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Solutions for Chapter 3.2: MEASURES OF DISPERSION

Statistics: Informed Decisions Using Data | 4th Edition | ISBN: 9780321757272 | Authors: Michael Sullivan, III

Full solutions for Statistics: Informed Decisions Using Data | 4th Edition

ISBN: 9780321757272

Statistics: Informed Decisions Using Data | 4th Edition | ISBN: 9780321757272 | Authors: Michael Sullivan, III

Solutions for Chapter 3.2: MEASURES OF DISPERSION

Solutions for Chapter 3.2
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Textbook: Statistics: Informed Decisions Using Data
Edition: 4
Author: Michael Sullivan, III
ISBN: 9780321757272

Since 116 problems in chapter 3.2: MEASURES OF DISPERSION have been answered, more than 162013 students have viewed full step-by-step solutions from this chapter. Chapter 3.2: MEASURES OF DISPERSION includes 116 full step-by-step solutions. This textbook survival guide was created for the textbook: Statistics: Informed Decisions Using Data , edition: 4. This expansive textbook survival guide covers the following chapters and their solutions. Statistics: Informed Decisions Using Data was written by and is associated to the ISBN: 9780321757272.

Key Statistics Terms and definitions covered in this textbook
  • 2 k factorial experiment.

    A full factorial experiment with k factors and all factors tested at only two levels (settings) each.

  • Addition rule

    A formula used to determine the probability of the union of two (or more) events from the probabilities of the events and their intersection(s).

  • Bayes’ theorem

    An equation for a conditional probability such as PA B ( | ) in terms of the reverse conditional probability PB A ( | ).

  • Bimodal distribution.

    A distribution with two modes

  • Box plot (or box and whisker plot)

    A graphical display of data in which the box contains the middle 50% of the data (the interquartile range) with the median dividing it, and the whiskers extend to the smallest and largest values (or some deined lower and upper limits).

  • Central tendency

    The tendency of data to cluster around some value. Central tendency is usually expressed by a measure of location such as the mean, median, or mode.

  • Chance cause

    The portion of the variability in a set of observations that is due to only random forces and which cannot be traced to speciic sources, such as operators, materials, or equipment. Also called a common cause.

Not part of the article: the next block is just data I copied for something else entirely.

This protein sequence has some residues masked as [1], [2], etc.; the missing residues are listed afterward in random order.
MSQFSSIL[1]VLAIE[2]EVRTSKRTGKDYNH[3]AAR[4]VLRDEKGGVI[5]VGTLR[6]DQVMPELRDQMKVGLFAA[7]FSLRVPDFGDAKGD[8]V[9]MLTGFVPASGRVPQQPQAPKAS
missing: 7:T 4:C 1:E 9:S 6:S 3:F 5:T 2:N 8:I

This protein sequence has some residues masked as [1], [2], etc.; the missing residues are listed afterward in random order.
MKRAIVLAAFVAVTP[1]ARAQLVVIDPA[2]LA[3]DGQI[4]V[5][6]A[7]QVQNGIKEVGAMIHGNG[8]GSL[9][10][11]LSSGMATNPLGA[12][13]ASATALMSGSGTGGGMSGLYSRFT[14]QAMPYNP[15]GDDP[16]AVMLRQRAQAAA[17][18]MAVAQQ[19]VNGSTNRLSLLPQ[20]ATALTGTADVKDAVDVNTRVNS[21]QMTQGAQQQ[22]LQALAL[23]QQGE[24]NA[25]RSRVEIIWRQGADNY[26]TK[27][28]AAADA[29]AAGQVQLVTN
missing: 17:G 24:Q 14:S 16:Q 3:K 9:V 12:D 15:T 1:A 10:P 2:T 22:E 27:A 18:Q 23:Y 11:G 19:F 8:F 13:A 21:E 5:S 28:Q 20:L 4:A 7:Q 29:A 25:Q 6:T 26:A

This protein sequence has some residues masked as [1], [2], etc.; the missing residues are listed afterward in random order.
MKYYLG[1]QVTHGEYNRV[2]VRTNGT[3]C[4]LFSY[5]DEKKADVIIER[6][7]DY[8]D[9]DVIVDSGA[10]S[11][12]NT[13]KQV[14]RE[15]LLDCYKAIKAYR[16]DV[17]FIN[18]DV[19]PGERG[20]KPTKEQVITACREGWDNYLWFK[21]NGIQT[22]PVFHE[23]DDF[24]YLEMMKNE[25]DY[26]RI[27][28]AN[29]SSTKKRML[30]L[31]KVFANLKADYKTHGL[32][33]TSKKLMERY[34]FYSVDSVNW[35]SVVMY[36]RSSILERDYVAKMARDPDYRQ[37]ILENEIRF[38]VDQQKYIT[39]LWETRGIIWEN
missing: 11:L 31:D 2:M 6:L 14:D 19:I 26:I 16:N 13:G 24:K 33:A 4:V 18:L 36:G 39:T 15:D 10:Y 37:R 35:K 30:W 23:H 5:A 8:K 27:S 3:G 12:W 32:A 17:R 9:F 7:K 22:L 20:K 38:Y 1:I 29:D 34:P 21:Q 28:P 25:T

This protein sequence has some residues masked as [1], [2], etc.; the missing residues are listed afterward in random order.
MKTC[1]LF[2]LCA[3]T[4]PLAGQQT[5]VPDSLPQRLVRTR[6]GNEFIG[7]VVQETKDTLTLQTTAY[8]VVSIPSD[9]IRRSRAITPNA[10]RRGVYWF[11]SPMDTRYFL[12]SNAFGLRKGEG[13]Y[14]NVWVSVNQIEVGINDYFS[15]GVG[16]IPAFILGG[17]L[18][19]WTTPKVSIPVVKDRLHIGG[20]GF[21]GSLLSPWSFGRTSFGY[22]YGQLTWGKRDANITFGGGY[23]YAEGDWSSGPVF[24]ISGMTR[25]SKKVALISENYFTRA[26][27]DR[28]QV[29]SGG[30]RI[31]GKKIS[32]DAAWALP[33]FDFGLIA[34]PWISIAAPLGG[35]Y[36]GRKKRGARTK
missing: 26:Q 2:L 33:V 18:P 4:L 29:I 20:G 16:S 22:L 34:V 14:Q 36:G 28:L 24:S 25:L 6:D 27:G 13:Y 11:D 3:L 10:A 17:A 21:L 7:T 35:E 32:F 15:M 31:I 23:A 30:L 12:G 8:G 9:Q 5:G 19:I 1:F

• Combination.

    A subset selected without replacement from a set used to determine the number of outcomes in events and sample spaces.

  • Correlation matrix

    A square matrix that contains the correlations among a set of random variables, say, XX X 1 2 k , ,…, . The main diagonal elements of the matrix are unity and the off-diagonal elements rij are the correlations between Xi and Xj .

  • Counting techniques

    Formulas used to determine the number of elements in sample spaces and events.

  • Cumulative normal distribution function

    The cumulative distribution of the standard normal distribution, often denoted as ?( ) x and tabulated in Appendix Table II.

  • Deining relation

    A subset of effects in a fractional factorial design that deine the aliases in the design.

  • Dependent variable

    The response variable in regression or a designed experiment.

  • Design matrix

    A matrix that provides the tests that are to be conducted in an experiment.

  • Discrete distribution

    A probability distribution for a discrete random variable

  • Erlang random variable

    A continuous random variable that is the sum of a ixed number of independent, exponential random variables.

  • Forward selection

    A method of variable selection in regression, where variables are inserted one at a time into the model until no other variables that contribute signiicantly to the model can be found.

  • Gamma function

    A function used in the probability density function of a gamma random variable that can be considered to extend factorials

  • Harmonic mean

    The harmonic mean of a set of data values is the reciprocal of the arithmetic mean of the reciprocals of the data values; that is, h n x i n i = ? ? ? ? ? = ? ? 1 1 1 1 g .

  • Hat matrix.

    In multiple regression, the matrix H XXX X = ( ) ? ? -1 . This a projection matrix that maps the vector of observed response values into a vector of itted values by yˆ = = X X X X y Hy ( ) ? ? ?1 .

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